The Putnam Examiner

Patterson Crossing Faces Fresh Set of Complications

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Facing a commercial foreclosure and a prolonged legal battle, developer Paul Camarda said last week he’s as resolved as ever to see the Patterson Crossing project come to fruition.

The long embattled Patterson Crossing development, which if ever realized would bring a Costco to Putnam County, is facing a fresh set of challenges. While new hurdles have frustrated Camarda to no end, he guaranteed in an interview to start construction on the parcel of land later this year.

“We will break ground this year,” Camarda said in a wide-ranging interview last Wednesday. “Are we going away? We’re more determined than ever to break ground.”

Even with the bold statement, it doesn’t change the fact that Patterson Crossing is facing incoming missiles from two directions, and if either hits, it could further drag on the project years into the future, give Camarda more headaches, and could effectively stop Costco from coming to the county.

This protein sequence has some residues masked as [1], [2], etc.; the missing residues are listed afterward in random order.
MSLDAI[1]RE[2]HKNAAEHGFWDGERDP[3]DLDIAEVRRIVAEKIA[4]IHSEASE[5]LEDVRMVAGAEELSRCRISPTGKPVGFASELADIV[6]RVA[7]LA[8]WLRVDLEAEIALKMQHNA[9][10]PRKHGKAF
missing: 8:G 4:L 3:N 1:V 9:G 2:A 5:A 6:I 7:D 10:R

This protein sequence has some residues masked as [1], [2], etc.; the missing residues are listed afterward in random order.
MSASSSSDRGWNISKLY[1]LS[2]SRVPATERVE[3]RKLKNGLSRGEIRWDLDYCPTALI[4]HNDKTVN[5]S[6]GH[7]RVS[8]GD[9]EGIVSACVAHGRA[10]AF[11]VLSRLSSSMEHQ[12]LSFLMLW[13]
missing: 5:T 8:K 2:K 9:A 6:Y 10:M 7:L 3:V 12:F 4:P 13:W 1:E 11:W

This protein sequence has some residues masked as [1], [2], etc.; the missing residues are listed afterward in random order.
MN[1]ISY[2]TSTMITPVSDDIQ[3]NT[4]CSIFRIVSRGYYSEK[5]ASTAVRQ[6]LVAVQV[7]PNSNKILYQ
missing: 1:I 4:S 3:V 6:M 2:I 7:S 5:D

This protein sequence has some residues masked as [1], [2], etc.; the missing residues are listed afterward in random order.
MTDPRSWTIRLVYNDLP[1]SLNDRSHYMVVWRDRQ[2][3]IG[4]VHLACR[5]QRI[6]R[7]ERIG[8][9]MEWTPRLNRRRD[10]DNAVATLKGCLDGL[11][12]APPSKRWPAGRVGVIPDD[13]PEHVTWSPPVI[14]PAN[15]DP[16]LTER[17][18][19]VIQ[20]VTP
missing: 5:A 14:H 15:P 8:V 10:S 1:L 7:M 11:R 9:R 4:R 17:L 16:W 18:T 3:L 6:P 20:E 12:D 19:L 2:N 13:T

Attempting to bring a Costco to Putnam has already featured a long series of complications and lengthy battles.

Two neighbors near the project, Harry Hitner and Michele Sweig, sued the Patterson Zoning Board of Appeals and Camarda after it was decided a Costco gas station could be placed on the property in 2016. New York State Supreme Court Justice Gretchen Walsh ruled in the town and Camarda’s favor last year, but now the neighbors are appealing to the appellate division of New York.

The original lawsuit presented seven causes to the court arguing against the gas station, but Walsh shot down all seven. In the appeal, Hitner and Sweig are only presenting one cause.

Costco could have pulled out after the neighbors went to the appellate division, but Camarda and Costco have discussed a two-year extension.

Before an appeal was filed, Camarda tried to compromise with the neighbors without getting the courts involved any further. He offered to make possible site plan tweaks and even offered “significant” compensation, but the neighbors would only accept a resolution that didn’t include the gas station, which was a non-starter. (Costco won’t build in Patterson if a gas station is not included, Camarda said.)

Attorney Jim Bacon, representing Hitner and Swieg, confirmed that Camarda approached them with a general offer.